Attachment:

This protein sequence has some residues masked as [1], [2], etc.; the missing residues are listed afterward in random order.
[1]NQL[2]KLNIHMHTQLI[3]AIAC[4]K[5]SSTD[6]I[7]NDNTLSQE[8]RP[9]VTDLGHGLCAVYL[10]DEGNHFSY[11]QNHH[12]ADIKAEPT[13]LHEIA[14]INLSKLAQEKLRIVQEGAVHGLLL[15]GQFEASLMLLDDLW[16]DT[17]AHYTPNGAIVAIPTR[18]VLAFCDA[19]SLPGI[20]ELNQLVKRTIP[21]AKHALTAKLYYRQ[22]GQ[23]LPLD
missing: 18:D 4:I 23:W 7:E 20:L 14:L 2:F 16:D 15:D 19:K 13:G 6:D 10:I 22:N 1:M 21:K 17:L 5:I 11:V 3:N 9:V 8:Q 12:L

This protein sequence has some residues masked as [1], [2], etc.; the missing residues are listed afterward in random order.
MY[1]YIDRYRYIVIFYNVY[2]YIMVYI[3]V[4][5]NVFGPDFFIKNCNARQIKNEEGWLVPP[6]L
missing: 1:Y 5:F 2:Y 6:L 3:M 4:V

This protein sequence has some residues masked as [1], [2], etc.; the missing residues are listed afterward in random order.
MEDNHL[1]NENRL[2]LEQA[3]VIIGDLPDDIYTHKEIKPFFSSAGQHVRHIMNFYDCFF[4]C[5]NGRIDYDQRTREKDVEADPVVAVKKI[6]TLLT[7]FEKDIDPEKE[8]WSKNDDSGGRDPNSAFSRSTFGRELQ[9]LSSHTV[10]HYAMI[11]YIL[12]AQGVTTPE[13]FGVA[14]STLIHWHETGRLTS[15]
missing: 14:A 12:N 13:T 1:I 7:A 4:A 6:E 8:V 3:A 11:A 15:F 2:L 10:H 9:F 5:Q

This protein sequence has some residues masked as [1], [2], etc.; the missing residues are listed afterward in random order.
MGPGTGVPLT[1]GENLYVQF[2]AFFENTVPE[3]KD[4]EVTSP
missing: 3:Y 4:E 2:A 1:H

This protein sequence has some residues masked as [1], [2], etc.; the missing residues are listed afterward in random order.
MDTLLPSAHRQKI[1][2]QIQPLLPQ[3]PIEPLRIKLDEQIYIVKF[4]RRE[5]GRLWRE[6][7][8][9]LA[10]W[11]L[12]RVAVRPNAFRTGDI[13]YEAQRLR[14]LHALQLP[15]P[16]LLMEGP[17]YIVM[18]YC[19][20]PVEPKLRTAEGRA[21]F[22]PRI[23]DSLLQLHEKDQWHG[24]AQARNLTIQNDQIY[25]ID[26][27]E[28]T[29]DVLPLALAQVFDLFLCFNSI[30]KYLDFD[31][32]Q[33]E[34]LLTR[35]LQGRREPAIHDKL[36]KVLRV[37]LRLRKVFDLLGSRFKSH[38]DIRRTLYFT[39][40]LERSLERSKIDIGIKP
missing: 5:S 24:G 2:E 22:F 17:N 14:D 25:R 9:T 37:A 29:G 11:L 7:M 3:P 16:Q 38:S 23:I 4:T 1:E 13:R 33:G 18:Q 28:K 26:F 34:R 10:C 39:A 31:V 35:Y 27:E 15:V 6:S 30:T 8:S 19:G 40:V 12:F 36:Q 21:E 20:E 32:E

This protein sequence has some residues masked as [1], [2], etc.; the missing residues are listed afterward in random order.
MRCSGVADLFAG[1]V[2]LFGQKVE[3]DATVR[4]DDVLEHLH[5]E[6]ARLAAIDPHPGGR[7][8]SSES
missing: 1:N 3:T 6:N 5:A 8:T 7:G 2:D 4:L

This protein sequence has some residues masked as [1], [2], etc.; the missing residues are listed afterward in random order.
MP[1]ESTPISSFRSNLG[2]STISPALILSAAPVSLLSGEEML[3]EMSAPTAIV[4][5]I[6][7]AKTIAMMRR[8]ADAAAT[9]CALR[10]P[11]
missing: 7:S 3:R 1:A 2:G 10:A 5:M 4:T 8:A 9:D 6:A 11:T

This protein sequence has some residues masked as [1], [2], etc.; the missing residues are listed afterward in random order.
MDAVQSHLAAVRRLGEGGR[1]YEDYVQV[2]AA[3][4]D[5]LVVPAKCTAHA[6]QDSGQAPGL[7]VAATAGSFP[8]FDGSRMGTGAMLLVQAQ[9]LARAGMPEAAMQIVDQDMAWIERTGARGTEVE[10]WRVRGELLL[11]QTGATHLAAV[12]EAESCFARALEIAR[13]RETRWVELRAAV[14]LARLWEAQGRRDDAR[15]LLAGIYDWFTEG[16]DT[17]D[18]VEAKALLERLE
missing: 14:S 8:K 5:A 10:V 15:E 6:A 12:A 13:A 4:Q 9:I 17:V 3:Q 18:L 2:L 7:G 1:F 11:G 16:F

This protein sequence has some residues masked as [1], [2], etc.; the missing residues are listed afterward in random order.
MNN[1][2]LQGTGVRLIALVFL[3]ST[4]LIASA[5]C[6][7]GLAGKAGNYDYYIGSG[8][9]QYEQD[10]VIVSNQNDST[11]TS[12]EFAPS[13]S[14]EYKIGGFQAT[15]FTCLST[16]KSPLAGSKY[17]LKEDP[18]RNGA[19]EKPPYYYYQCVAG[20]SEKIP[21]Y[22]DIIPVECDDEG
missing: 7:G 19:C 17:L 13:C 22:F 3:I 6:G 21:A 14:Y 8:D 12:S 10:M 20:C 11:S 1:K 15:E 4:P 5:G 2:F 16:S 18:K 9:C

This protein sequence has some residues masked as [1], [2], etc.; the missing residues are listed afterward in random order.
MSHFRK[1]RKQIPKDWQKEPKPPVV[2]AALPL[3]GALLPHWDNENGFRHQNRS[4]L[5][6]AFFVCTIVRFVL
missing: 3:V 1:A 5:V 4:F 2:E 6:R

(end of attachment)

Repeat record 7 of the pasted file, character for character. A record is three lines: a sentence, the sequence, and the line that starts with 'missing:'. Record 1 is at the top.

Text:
This protein sequence has some residues masked as [1], [2], etc.; the missing residues are listed afterward in random order.
MP[1]ESTPISSFRSNLG[2]STISPALILSAAPVSLLSGEEML[3]EMSAPTAIV[4][5]I[6][7]AKTIAMMRR[8]ADAAAT[9]CALR[10]P[11]
missing: 7:S 3:R 1:A 2:G 10:A 5:M 4:T 8:A 9:D 6:A 11:T